There were also differences inside the Vietnam Workers’ Party in the North (DRV) between Le Duan (Lê Duẩn) and Ho Chi Minh (Hồ Chí Minh) and Vo Nguyen Giap (Võ Nguyên Giáp) with apparently both Ho and Giap in opposition to the offensive. This led to the sidelining of both Ho and Giap in favor of Le Duan’s faction. Le Duan succeeded Ho Chi Minh after Ho’s death in1969. See Lien Hang T. Nguyen Hanoi’s war: An International History of the War for Peace in Vietnam, ch. 3, pp. 87-109 for more details.

Daniel Berrigan travels to Hanoi with Howard Zinn during the Tet Offensive to “receive” three American airmen, the first American POWs released by the North Vietnamese since the U.S. bombing of that nation had begun.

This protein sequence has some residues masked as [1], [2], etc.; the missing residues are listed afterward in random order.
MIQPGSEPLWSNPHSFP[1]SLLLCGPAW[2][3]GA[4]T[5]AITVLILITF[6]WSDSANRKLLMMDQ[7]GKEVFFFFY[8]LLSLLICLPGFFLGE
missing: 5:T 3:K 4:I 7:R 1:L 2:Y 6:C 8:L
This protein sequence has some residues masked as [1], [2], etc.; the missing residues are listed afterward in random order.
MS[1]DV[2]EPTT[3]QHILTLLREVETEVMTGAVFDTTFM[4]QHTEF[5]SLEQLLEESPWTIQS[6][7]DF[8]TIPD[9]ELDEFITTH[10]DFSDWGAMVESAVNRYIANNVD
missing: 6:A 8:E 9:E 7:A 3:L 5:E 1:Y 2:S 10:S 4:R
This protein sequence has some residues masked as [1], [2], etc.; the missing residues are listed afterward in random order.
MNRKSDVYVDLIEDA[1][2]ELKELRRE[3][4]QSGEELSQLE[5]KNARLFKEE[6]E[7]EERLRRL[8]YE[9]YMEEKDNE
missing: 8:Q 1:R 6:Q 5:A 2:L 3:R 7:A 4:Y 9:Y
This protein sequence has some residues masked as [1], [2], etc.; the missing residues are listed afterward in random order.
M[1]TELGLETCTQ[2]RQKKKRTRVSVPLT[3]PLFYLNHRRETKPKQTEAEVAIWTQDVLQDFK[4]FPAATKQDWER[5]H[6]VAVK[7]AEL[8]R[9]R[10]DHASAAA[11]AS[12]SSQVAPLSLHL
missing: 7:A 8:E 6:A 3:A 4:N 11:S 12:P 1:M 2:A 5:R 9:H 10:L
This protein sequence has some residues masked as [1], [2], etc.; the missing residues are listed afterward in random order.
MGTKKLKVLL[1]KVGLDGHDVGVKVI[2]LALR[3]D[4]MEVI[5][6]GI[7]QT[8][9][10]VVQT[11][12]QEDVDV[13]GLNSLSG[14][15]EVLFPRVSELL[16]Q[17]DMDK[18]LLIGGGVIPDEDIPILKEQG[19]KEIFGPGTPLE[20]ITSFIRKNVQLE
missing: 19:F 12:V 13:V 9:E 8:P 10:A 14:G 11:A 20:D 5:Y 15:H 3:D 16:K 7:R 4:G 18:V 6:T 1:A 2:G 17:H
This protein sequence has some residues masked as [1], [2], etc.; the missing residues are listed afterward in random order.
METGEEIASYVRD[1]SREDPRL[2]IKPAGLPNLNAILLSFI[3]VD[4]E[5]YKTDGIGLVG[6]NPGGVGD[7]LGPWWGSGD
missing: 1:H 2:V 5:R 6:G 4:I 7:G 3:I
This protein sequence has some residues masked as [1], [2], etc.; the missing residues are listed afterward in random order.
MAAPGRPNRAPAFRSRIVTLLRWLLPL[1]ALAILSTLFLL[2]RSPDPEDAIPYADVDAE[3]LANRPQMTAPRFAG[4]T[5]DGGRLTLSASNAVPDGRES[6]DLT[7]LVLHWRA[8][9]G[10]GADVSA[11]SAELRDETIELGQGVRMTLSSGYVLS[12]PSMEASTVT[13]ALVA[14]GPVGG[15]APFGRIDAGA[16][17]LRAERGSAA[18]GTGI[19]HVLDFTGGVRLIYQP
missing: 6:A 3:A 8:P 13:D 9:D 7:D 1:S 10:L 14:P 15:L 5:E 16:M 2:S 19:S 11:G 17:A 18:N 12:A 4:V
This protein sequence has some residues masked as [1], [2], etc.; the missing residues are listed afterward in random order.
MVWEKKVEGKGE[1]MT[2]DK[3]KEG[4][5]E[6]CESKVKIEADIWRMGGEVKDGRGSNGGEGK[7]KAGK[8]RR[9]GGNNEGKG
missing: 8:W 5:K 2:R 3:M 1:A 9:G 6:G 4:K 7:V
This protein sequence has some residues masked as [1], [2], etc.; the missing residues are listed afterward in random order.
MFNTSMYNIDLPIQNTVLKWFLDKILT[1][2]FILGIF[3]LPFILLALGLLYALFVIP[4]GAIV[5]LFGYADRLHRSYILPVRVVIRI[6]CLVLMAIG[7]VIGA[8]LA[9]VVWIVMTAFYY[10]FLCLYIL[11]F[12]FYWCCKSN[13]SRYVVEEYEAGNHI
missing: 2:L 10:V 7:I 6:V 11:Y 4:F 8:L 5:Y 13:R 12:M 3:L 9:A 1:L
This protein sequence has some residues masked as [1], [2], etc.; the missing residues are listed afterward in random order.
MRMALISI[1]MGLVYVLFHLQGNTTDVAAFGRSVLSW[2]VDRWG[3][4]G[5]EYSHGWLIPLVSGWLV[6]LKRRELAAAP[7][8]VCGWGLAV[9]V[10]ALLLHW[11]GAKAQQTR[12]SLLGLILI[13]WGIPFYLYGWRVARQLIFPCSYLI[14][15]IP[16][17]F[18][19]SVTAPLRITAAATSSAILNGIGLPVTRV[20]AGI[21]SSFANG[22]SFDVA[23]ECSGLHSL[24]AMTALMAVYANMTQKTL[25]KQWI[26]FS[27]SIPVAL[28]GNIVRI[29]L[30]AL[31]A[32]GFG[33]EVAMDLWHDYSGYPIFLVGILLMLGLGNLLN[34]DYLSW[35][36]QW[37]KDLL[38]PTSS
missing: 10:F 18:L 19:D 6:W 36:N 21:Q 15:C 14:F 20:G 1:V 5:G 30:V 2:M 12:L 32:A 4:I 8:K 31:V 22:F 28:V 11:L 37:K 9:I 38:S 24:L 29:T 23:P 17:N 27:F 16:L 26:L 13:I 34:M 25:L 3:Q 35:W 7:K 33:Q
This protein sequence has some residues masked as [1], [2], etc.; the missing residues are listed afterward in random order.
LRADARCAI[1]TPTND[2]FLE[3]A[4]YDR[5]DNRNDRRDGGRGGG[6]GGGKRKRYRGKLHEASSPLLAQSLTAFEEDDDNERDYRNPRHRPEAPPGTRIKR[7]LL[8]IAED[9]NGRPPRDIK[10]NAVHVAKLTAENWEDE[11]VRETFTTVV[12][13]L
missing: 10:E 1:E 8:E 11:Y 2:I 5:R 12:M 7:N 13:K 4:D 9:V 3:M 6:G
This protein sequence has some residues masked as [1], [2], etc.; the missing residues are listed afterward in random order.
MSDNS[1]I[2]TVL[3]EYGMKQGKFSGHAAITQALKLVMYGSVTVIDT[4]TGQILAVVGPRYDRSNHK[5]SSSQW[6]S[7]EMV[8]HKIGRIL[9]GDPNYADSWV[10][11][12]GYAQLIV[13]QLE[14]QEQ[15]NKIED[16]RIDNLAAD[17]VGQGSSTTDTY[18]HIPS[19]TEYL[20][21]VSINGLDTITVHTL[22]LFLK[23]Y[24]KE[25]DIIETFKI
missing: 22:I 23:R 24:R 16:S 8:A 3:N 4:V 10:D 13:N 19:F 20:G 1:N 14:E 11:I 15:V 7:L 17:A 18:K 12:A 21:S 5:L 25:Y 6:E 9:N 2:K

January 31-March 2 In the Battle for Hue (Huế — former imperial capital and 3rd largest city) during Tet, 12,000 NVA (or PVAN or VPA) and NLF troops storm the lightly defended historical city. On the holiday morning of January 31, the gold-starred, blue-and-red National Liberation Front banner was flying atop the historic 120-foot-high Citadel flag tower. South Vietnamese troops and three U.S. Marine battalions counter-attack and engage in the heaviest fighting of the entire Tet Offensive. They retake the old imperial city, house-by-house, street-by-street, aided by American air and artillery strikes. By February 24, U.S. Marines occupy the Imperial Palace in the heart of the citadel. Estimates of up to 3,000 civilian deaths have been reported.